• Generalized equation for 1 g§ 6.02E23/Isotope mass *2.19E8/
t1/2 (a)
§ 1.32E16/(Isotope mass* t1/2 (a))
1000
104
105
106
107
108
109
1010
1011
1012
1013
1014
1 100 104 106 108 1010
107
106
105
104
103
102
101
100
101
102
103
SA
(B
q/g
)
t 1/2 (a)
y = m2 /M0
ErrorValue
1.3169e+115.7831e+13m2
NA6.7326e+22Chisq
NA0.99996R
14CS
A (C
i/g)
Isotope t 1/2 (a) SA (Bq/g)
14 C 5715 1.65E+11
228 Th 1.91E+00 3.03E+13
232 Th 1.40E+10 4.06E+03
233 U 1.59E+05 3.56E+08
235 U 7.04E+08 7.98E+04
238 U 4.47E+09 1.24E+04
237 Np 2.14E+06 2.60E+07
238 Pu 8.77E+01 6.32E+11
239 Pu 2.40E+04 2.30E+09
242 Pu 3.75E+05 1.45E+08
244 Pu 8.00E+07 6.76E+05
241 Am 4.33E+02 1.27E+11
243 Am 7.37E+03 7.37E+09
244 Cm 1.81E+01 2.99E+12
248 Cm 3.48E+05 1.53E+08
321
Specific Activity• Activity/mole
§ N=6.02E23• SA (Bq/mole) of 129I, t1/2=1.57E7
a
§ t1/2=1.57E7 a *3.16E7 s/a = 4.96E14 sà l=ln2/ 4.96E14 s
=1.397E15 s1
§ A= 1.397E15 s1 *6.02E23=8.41E8 Bq
• Generalized equation
§ SA (Bq/mole)=1.32E16/t1/2 (a)
105
107
109
1011
1013
1015
1 100 104 106 108 1010
SA (Bq/mole)
SA
(B
q/m
ole
)
t 1/2 (a)
y = m2 /M0
ErrorValue
1.9321e+121.3204e+16m2
NA3.5919e+25Chisq
NA1R
322
Specific activity with carrier
• 1E6 Bq of 152Eu is added to 1 mmole Eu.§ Specific activity of Eu (Bq/g)§ Need to find g Eu
à 1E3 mole *151.96 g/mole = 1.52E1 gà =1E6 Bq/1.52E1 g =6.58E6 Bq/g
* =1E9 Bq/mole• What is SA after 5 years
§ t1/2=13.54 a
à = 6.58E6*exp((ln2/13.54)*5)=* 5.09E6 Bq/g
323
Lifetime
• Atom at a time chemistry• 261Rf lifetime
§ Find the lifetime for an atom of 261Rf
à t1/2 = 65 s
à t=1.443t1/2
à t=93 s• Determines time for experiment• Method for determining halflife
324
Mixtures of radionuclides
• Composite decay§ Sum of all decay particles
à Not distinguished by energy
• Mixtures of Independently Decaying Activities§ if two radioactive species
mixed together, observed total activity is sum of two separate activities: At=A1+A2=1N1+2N2
§ any complex decay curve may be analyzed into its componentsà Graphic analysis of
data is possible
100
1000
104
0 5 10 15 20 25
tota
l Bq
T (hr)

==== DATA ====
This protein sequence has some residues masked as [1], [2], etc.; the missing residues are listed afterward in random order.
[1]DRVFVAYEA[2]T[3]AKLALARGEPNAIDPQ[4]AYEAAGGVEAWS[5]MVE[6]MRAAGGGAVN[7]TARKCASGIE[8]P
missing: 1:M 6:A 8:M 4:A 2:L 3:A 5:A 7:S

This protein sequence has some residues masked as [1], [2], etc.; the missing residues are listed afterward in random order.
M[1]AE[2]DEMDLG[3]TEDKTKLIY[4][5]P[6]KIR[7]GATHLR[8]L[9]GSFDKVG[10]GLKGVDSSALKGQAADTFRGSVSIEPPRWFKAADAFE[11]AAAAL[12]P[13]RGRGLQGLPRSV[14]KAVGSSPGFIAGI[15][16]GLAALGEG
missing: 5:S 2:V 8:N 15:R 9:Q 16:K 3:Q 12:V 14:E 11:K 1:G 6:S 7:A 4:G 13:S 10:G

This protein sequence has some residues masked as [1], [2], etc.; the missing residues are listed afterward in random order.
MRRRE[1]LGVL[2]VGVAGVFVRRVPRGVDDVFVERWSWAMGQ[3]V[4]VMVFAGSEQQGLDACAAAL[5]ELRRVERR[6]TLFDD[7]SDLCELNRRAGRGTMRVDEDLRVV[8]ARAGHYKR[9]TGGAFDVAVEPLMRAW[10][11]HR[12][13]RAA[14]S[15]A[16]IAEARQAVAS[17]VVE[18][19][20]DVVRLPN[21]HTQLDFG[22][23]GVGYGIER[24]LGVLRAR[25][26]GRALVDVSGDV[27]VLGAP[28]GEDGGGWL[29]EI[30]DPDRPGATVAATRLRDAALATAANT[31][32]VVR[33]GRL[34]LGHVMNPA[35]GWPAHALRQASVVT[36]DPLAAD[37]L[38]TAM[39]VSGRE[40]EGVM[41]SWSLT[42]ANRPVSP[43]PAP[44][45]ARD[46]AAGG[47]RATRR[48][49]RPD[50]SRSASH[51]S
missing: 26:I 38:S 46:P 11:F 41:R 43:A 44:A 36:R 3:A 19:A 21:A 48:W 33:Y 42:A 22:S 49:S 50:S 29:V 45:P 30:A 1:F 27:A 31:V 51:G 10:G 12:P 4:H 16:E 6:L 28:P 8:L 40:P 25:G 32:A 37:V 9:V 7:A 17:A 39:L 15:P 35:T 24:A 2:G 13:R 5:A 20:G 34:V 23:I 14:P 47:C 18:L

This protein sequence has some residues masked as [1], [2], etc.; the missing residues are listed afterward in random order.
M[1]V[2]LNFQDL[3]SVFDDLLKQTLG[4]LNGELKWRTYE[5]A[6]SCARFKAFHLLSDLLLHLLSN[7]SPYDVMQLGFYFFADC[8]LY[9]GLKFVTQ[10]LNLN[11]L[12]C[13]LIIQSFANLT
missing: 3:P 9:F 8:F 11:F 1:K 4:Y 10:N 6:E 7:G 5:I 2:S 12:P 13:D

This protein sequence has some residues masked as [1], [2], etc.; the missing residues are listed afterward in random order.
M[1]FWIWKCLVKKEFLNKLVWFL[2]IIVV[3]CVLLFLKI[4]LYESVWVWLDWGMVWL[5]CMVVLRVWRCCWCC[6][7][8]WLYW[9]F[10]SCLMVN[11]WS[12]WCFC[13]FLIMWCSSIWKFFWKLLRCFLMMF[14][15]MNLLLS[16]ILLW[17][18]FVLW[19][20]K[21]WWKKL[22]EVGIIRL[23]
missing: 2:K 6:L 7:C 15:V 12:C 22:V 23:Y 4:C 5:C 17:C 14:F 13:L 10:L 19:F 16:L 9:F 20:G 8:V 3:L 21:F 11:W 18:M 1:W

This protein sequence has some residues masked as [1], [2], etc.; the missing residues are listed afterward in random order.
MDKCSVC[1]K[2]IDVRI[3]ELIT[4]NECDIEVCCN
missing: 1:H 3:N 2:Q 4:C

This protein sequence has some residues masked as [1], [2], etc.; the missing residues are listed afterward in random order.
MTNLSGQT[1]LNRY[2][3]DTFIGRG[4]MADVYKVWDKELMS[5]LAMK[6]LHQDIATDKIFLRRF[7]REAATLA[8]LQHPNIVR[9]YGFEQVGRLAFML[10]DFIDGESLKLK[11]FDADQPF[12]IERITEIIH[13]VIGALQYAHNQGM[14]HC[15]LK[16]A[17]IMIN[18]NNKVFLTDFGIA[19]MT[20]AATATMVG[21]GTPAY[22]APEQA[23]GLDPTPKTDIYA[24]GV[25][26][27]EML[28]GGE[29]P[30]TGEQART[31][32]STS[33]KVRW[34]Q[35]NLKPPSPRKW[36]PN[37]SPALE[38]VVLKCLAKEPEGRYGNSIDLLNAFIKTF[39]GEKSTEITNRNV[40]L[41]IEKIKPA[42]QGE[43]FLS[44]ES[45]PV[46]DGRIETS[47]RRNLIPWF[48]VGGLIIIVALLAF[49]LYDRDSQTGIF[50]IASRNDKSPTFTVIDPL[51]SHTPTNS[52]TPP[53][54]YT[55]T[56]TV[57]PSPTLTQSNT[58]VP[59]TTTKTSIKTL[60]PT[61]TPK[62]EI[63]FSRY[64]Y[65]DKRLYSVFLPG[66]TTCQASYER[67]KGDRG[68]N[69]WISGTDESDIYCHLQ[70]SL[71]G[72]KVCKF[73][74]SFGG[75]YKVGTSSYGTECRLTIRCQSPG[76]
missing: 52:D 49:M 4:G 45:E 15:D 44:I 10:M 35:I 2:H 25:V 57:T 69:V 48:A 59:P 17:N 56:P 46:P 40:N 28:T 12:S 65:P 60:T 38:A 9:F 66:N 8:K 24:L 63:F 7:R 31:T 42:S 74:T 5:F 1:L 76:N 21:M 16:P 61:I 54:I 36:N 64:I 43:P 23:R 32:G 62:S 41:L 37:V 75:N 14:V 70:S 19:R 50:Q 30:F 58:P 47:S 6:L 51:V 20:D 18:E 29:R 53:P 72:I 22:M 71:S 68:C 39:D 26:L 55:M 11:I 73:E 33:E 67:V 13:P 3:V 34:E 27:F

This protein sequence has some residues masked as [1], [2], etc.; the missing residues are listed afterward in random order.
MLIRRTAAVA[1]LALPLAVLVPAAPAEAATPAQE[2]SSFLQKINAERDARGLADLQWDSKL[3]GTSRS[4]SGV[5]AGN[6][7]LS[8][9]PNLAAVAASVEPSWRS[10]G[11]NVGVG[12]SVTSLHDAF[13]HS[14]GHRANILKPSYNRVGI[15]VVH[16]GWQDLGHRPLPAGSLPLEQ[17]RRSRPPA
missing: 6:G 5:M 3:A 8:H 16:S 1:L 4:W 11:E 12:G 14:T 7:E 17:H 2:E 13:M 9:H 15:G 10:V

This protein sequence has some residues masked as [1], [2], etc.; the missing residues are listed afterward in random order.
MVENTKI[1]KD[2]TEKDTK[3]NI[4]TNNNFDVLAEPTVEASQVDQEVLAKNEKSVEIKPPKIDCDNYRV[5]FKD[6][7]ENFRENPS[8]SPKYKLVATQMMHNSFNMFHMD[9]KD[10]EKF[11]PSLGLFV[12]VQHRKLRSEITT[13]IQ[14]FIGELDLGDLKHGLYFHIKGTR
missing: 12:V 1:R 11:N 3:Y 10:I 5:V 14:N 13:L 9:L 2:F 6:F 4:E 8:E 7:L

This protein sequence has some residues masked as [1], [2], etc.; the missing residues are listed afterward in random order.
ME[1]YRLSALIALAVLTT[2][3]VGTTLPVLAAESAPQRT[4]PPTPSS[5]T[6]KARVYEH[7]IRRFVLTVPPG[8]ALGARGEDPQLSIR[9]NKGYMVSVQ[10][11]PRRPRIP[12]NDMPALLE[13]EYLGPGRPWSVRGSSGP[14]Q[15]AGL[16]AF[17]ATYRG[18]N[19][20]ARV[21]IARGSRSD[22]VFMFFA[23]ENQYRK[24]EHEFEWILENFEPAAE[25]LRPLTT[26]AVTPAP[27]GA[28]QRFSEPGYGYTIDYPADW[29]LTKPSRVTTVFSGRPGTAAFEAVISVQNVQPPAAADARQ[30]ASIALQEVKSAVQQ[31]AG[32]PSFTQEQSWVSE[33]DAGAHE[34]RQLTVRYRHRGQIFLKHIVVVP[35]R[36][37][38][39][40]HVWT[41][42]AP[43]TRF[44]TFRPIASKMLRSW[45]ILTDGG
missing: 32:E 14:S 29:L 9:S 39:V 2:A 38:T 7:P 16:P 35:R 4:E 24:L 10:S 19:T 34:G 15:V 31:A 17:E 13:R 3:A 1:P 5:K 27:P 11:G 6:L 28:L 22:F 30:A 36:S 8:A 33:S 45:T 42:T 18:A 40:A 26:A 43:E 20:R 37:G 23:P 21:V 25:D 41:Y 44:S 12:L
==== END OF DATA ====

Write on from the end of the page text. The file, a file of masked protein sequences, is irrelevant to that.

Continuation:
y = m1*exp(m2*x)+m3*exp(m4...
ErrorValue
0.000692062000m1
3.3669e80.066906m2
0.0006541610000m3
5.3036e80.55452m4
NA3.7138e7Chisq
NA1R
=0.554 hr1
t1/2=1.25 hr
=0.067 hr1
t1/2=10.4 hr
325
Parent – daughter decay• Isotope can decay into
radioactive isotope§ Uranium and thorium
decay seriesà Alpha and beta
* A change from alpha decay
• Different designation§ 4n (232Th)§ 4n+2 (238U)§ 4n+3 (235U)
• For a decay parent > daughter§ Rate of daughter
formation dependent upon parent decay rate daughter decay rate
326
Parent  daughter• How does daughter isotope change with parent decay
§ isotope 1 (parent) decays into isotope 2 (daughter)
• Rearranging gives• Solve and substitute for N1 using N1t=N1oelt
§ Linear 1st order differential equationà Solve by integrating factors
• Multiply by el2t
22112 NN
dt
dN
dtNdtNdN 11222
dteNdtNdN to
111222
dteNeNd
dteNdteNdNet
ot
to
tt
)(112
)(11222
122
1222
)(
327
Parentdaughter• Integrate over t
• Multiply by el2
t and solve for N2
)1( )(1
12
122
0 12
)(11
0
2
122
12
2
t
oot
t to
tt
eNNeN
eNeN
to
tto eNeeNtN 221
2112
12 )()(
Growth of daughter from parent Initial daughter
328
Parent daughter relationship• Find N, can solve equation for activity from A=lN
• Find maximum daughter activity based on dN/dt=0• Solve for t
• For 99mTc (t1/2=6.01 h) from 99Mo (2.75 d), find time for maximum daughter activity§ lTc=2.8 d1, lMo=0.25 d1
to
tto eAeeNA 221
2112
212 )(
tt ee 2121
)(
)ln(
12
1
2
t
dayst 95.055.2
)2.11ln(
)25.08.2(
)25.0
8.2ln(
329
Half life relationships
• Can simplify relative activities based on half life relationships
• No daughter decay§ No activity from daughter§ Number of daughter atoms due to parent decay
Daughter Radioactive• No Equilibrium
§ If parent is shorterlived than daughter (12)à no equilibrium attained at any time
§ Daughter reaches maximum activity when 1N1=2N2à All parents decay, then decay is based on
daughter
)1( 112
to eNN
330
Half life relationships• Transient equilibrium
§ Parent half life greater than 10 x daughter half life
à (1 < 2)
• Parent daughter ratio becomes constant over time§ As t goes toward